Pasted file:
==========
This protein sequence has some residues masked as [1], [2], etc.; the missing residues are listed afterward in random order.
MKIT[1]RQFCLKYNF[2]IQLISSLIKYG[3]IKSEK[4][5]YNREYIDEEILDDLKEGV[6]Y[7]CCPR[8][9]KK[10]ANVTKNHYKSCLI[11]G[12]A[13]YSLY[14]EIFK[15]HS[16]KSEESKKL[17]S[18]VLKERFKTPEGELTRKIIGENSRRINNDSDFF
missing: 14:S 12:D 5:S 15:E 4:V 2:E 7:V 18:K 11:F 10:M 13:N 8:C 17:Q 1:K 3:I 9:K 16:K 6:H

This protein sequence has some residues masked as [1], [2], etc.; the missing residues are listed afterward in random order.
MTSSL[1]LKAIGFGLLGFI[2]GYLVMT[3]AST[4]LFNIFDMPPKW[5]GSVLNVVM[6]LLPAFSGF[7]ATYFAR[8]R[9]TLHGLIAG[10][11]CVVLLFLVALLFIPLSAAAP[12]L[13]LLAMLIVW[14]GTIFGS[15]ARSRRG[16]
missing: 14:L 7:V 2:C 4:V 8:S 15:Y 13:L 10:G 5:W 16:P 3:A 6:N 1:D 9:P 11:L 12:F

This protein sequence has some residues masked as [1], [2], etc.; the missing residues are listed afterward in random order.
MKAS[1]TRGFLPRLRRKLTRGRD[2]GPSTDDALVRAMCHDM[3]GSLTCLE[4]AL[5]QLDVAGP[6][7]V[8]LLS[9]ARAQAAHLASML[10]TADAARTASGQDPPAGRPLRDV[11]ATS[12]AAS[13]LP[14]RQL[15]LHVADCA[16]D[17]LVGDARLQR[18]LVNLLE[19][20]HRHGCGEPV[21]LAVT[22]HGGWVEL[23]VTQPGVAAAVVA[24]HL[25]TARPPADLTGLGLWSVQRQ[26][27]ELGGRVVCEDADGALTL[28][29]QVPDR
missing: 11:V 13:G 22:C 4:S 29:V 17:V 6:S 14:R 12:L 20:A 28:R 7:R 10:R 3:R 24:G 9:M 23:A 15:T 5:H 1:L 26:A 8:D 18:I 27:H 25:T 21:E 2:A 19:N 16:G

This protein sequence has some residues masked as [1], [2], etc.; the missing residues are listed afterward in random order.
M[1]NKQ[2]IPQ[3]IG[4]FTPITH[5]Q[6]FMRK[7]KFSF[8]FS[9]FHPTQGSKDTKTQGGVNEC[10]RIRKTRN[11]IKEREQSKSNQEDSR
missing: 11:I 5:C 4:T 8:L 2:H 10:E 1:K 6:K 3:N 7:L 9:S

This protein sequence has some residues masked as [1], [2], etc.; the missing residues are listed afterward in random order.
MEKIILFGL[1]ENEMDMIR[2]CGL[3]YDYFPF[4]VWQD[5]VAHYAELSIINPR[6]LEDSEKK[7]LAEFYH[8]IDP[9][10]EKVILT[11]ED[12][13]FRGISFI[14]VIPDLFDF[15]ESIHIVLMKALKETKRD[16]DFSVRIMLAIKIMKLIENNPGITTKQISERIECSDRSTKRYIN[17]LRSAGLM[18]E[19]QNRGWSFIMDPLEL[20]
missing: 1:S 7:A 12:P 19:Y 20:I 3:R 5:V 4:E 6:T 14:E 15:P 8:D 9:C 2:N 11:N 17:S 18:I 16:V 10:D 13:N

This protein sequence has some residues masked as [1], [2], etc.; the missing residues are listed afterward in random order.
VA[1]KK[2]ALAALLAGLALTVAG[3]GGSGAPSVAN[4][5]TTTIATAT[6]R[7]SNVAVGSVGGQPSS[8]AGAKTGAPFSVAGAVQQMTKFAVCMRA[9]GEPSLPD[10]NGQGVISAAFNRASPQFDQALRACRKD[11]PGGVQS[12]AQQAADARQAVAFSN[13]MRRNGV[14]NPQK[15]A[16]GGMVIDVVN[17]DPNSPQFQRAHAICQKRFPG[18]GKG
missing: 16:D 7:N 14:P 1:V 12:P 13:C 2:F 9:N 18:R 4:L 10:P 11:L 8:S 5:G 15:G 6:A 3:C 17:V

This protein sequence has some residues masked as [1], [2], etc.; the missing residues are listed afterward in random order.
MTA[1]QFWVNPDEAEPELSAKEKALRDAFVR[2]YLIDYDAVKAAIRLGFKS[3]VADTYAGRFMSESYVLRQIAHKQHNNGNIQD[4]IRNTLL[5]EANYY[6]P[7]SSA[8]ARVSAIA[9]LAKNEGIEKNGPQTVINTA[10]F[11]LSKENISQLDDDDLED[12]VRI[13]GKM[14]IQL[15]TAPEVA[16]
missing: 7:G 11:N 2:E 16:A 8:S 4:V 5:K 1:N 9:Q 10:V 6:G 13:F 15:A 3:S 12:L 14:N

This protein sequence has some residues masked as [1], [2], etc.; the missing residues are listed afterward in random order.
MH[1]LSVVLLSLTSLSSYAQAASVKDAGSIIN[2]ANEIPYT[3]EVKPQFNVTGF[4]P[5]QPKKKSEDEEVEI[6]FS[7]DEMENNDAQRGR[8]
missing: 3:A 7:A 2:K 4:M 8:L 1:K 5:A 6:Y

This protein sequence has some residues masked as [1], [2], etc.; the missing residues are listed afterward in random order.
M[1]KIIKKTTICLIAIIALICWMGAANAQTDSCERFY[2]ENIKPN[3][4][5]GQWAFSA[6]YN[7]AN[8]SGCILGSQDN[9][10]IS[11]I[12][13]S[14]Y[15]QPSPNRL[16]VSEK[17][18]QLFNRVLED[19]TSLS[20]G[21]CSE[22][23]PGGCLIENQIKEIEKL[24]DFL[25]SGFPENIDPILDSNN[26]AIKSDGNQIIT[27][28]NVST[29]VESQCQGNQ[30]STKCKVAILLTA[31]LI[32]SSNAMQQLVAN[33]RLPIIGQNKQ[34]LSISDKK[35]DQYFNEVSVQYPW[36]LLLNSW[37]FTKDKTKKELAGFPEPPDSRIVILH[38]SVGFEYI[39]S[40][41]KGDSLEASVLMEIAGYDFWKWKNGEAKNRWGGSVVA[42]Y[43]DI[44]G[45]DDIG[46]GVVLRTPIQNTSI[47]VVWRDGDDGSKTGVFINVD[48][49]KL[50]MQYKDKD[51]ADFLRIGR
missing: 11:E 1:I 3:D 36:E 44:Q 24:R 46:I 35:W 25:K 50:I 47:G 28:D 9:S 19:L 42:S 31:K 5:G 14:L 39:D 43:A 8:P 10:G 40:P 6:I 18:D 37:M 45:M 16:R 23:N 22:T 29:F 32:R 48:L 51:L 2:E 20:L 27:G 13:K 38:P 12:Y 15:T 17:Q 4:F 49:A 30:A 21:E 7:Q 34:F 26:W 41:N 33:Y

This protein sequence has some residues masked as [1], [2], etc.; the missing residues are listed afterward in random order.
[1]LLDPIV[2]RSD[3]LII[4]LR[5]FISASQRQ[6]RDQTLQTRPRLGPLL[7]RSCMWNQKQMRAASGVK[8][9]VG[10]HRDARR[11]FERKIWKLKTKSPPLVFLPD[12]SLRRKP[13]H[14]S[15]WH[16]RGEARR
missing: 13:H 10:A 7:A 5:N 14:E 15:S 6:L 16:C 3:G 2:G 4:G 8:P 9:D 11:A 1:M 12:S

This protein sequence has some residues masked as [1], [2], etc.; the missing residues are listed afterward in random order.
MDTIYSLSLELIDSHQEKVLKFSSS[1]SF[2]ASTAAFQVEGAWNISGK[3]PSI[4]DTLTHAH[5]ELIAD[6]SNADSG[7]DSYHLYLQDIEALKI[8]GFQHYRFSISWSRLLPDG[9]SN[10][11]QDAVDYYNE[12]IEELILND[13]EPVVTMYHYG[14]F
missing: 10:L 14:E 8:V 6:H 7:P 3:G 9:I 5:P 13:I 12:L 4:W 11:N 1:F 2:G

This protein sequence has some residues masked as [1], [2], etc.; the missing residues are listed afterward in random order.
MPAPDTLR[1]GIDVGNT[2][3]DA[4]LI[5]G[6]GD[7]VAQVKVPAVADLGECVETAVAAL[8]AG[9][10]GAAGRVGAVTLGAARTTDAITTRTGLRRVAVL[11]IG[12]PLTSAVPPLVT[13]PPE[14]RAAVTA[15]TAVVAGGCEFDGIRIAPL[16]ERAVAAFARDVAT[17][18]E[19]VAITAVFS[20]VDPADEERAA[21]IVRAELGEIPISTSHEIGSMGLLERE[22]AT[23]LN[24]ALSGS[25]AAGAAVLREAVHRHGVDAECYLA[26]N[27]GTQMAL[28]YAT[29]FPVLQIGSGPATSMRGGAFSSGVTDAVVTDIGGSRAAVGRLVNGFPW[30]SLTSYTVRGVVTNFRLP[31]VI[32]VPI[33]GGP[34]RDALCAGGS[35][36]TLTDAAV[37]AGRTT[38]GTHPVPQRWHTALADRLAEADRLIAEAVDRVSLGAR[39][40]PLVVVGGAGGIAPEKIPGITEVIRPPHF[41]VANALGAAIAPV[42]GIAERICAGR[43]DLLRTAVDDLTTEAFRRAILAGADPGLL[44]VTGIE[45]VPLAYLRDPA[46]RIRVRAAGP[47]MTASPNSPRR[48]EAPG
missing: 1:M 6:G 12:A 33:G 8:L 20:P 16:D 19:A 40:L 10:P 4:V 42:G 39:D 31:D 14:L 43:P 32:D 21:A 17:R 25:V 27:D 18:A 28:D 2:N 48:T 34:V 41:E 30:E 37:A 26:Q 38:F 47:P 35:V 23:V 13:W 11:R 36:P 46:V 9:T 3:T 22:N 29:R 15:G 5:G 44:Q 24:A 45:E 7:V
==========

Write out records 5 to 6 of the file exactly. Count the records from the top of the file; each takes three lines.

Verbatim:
This protein sequence has some residues masked as [1], [2], etc.; the missing residues are listed afterward in random order.
MEKIILFGL[1]ENEMDMIR[2]CGL[3]YDYFPF[4]VWQD[5]VAHYAELSIINPR[6]LEDSEKK[7]LAEFYH[8]IDP[9][10]EKVILT[11]ED[12][13]FRGISFI[14]VIPDLFDF[15]ESIHIVLMKALKETKRD[16]DFSVRIMLAIKIMKLIENNPGITTKQISERIECSDRSTKRYIN[17]LRSAGLM[18]E[19]QNRGWSFIMDPLEL[20]
missing: 1:S 7:A 12:P 19:Y 20:I 3:R 5:V 4:E 6:T 14:E 15:P 8:D 9:C 2:N 11:N 17:S 18:I 16:V 10:D 13:N

This protein sequence has some residues masked as [1], [2], etc.; the missing residues are listed afterward in random order.
VA[1]KK[2]ALAALLAGLALTVAG[3]GGSGAPSVAN[4][5]TTTIATAT[6]R[7]SNVAVGSVGGQPSS[8]AGAKTGAPFSVAGAVQQMTKFAVCMRA[9]GEPSLPD[10]NGQGVISAAFNRASPQFDQALRACRKD[11]PGGVQS[12]AQQAADARQAVAFSN[13]MRRNGV[14]NPQK[15]A[16]GGMVIDVVN[17]DPNSPQFQRAHAICQKRFPG[18]GKG
missing: 16:D 7:N 14:P 1:V 12:P 13:C 2:F 9:N 18:R 4:L 10:P 11:L 8:S 5:G 15:G 6:A 3:C 17:V